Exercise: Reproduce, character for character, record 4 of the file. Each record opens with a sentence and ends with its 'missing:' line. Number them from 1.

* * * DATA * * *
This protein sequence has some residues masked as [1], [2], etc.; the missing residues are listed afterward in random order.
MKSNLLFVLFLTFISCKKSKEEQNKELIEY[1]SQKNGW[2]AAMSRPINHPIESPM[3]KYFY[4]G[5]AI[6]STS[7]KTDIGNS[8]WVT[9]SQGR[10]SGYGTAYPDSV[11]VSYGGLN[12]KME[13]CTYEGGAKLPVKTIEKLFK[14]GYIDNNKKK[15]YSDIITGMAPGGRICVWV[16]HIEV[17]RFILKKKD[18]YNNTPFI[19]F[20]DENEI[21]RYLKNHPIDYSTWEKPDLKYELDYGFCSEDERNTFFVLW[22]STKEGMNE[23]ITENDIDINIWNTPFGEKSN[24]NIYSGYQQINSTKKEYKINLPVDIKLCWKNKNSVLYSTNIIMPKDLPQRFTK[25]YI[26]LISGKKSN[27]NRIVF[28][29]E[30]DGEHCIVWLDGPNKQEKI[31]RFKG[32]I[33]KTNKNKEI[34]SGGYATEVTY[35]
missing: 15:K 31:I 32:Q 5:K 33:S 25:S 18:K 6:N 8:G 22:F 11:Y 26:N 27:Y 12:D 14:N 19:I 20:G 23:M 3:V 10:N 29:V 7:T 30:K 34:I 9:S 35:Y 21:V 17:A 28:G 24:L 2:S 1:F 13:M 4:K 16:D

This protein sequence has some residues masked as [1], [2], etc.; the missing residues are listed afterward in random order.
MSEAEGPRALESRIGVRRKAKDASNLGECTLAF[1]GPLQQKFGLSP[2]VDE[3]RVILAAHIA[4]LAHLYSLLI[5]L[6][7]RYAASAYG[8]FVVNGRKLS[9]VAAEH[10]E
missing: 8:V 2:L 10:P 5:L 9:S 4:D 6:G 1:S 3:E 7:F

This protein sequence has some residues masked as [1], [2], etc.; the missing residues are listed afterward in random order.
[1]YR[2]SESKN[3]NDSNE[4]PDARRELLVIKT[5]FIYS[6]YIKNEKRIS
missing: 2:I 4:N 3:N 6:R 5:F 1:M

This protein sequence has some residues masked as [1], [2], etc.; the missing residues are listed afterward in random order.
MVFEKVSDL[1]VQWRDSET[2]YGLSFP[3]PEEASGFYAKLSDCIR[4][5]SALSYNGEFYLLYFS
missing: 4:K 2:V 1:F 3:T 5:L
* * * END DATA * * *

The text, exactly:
This protein sequence has some residues masked as [1], [2], etc.; the missing residues are listed afterward in random order.
MVFEKVSDL[1]VQWRDSET[2]YGLSFP[3]PEEASGFYAKLSDCIR[4][5]SALSYNGEFYLLYFS
missing: 4:K 2:V 1:F 3:T 5:L